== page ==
The co-hosts: Austria still missing vital pieces of jigsaw

Success for rank outsiders will be to emerge from group
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The Independent Football

Before Austria's friendly against Germany in February the organisers were giving out jigsaws to those entering the Ernst Happel Stadium in Vienna. It seemed a perfect, if unwitting, metaphor as the Euro 2008 co-hosts prepared for June. Unfortunately, the most ill-fitting piece in the puzzle is their national team, for where do a side ranked 101st by Fifa fit in with the other 15 countries?

Crude though the system may be, and it negatively affects the hosts most of all due to the lower points given to friendlies, 14 of the 16 countries in the tournament are in the top 30. Switzerland, the other hosts, squeeze inside the top 50. However, Austria sit just above Tanzania and Benin, and just below Algeria.

Austria have not been to the finals of a tournament since the 1998 World Cup in France, where they failed to get out of their group. A more recent form guide saw them finish third in their last World Cup qualifying section, which included England and Poland. The only glimmer of hope has been fourth place at last summer's Under-20 World Cup and some of thoseplayers, such as the def-ender Sebastian Prodl, have graduated to the senior side.

They go into their opening fixture against Croatia in Vienna a week today with only one win in 15 games. Given that their group also contains Poland and their closest rivals, Germany, there is the possibility of them matching Belgium's embarrassment from eight years ago, when the Euro 2000 co-hosts failed to get out of their group.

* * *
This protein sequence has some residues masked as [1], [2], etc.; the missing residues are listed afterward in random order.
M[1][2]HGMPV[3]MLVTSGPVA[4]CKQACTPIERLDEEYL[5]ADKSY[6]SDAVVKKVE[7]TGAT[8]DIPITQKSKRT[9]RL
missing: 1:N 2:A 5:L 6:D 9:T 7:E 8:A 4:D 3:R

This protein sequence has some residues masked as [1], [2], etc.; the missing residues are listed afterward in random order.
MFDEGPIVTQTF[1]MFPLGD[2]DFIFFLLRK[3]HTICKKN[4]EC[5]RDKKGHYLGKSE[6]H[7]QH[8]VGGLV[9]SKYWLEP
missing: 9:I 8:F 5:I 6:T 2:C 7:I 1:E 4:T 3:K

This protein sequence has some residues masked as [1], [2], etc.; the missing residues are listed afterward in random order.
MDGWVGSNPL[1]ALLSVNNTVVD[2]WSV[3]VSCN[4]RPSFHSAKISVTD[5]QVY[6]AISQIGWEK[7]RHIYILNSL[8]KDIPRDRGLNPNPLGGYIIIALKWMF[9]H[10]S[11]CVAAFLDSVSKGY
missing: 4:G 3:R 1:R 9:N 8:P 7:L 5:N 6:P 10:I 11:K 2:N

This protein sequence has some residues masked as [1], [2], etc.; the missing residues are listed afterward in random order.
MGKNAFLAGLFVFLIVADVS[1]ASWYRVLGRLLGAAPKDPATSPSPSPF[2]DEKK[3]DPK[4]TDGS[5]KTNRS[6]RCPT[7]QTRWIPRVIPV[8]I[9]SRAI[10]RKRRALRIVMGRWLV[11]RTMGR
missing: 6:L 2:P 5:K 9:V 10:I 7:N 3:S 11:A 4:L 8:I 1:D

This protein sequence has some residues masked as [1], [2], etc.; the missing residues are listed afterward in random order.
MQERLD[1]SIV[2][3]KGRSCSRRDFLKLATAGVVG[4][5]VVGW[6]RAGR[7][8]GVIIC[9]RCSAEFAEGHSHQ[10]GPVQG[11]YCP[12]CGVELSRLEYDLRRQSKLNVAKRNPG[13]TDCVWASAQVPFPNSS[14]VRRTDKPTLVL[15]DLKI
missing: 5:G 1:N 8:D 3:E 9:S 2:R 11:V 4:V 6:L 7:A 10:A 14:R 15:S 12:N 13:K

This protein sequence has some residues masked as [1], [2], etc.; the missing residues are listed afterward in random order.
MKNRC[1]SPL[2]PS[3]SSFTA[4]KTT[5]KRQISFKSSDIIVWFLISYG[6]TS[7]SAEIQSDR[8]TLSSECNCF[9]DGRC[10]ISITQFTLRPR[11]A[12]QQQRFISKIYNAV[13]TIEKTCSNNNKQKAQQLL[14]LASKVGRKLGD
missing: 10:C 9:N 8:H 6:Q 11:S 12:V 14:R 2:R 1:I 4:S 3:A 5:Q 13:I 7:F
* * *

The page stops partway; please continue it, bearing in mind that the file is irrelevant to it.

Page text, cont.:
Austria have known humiliation before, with their 1-0 defeat by the Faroe Islands in a qualifier for Euro 92 one of the great inter-national upsets of all time. Their coach on that infamous occasion was Josef Hickersberger, yet despite that blot on his CV he came back for a second spell in charge, taking over for the build-up to Euro 2008.

Laid-back and able to joke with the media, the 60-year-old is not making any bold predictions for his country. Not that he is averse to stirring things up, as he did before that friendly against Germany, when he said: "It would be the worst thing that could happen if we win." His worst fears were not realised, though Austria unsettled the Germans before losing 3-0.

Looking at this tournament he says: "We are total outsiders. To reach the quarter-finals would be a massive success." You realise the truth of that, as his squad only contains one player from the Premier League – Emanuel Pogatetz of Middlesbrough – and two from Germany. The majority still play in the uncompetitive Austrian Bundes-liga. He has also surpris-ingly recalled the 38-year-old forward Ivica Vastic, a remnant from France 98.

Pogatetz, 25, is the most public face in Austria's squad, and he will lend some strength to a young defence. Happily for his country, he is now back in the fold after having a "Roy Keane" moment – Pogatetz criticised the captain, Andreas Ivanschitz, and the national team set-up in 2006, spending almost 18 months on the sidelines before his comeback in February.

He now says: "It is a good feeling to be back after so long out. In our group, Croatia and Germany will fight for first place. We are outsiders and we know we have to improve." But the chances of fitting into that jigsaw look a long way off.

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